RAM: Fake Brand, Real Web Presence

RAM-Fake Brand, Real Web PresenceChili's "better than bland" ad campaign hinges on poking fun at a fake competitor -- P.J. Bland's, a restaurant chain that serves food literally made of cardboard. But while P.J. Bland's lacks an edible menu, most real restaurants would envy its Web presence: There's an official Twitter account (with a ridiculous 1,107 followers), "behind-the-scenes" videos on YouTube, and, the restaurant's official site, is chock-full of interactive content, including pun-filled menus, snarky job applications, and a "Bang Out a Meal" game that challenges players to stamp food out of cardboard.

It's an entertaining ruse, but it's also one that rarely mentions the actual client. Aside from a pop-up "ad" that occasionally appears on, there are few clues that P.J.'s is a comic foil for Chili's, and in some ways, the fake restaurant has eclipsed its parent: Chili's itself lacks a Twitter account or Facebook page.

Dave Gardiner, executive vice president of the Hill Holliday agency and art director of the campaign, isn't worried about the unorthodox investment. "We think savvy users are going to give the Chili's brand credit for creating a fun experience," he says. "We believe that creativity can be one of the things that makes a brand stand apart from the competition. P.J. Bland's website is a fun, interactive foil... Once we had the idea, we wanted to make everything about P.J. Bland's as real as possible."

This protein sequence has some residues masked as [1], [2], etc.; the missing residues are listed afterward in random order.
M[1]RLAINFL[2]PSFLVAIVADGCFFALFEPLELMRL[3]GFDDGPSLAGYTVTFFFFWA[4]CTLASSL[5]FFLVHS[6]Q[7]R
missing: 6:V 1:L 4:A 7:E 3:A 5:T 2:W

Gardiner adds that engagement on has exceeded expectations: "For people who are intrigued by the concept, there's a depth to the experience that goes well beyond two page viewings." And Hill Holliday execs say that Chili's proper will have its own official Twitter account and an increased web presence soon. May we suggest a Flash game involving the Molten Chocolate Cake?

2 comments about "RAM: Fake Brand, Real Web Presence".
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  1. Monica Bower from TERiX Computer Service, June 23, 2009 at 8:36 a.m.

    Kudos to Hill Holliday and Dave Gardiner, not just for thinking this up but for successfully getting a company whose actual web presence is pretty bland to buy in.

  2. Luis Jimenez from @luchito, June 29, 2009 at 3:58 a.m.

    Noble idea, poor execution.

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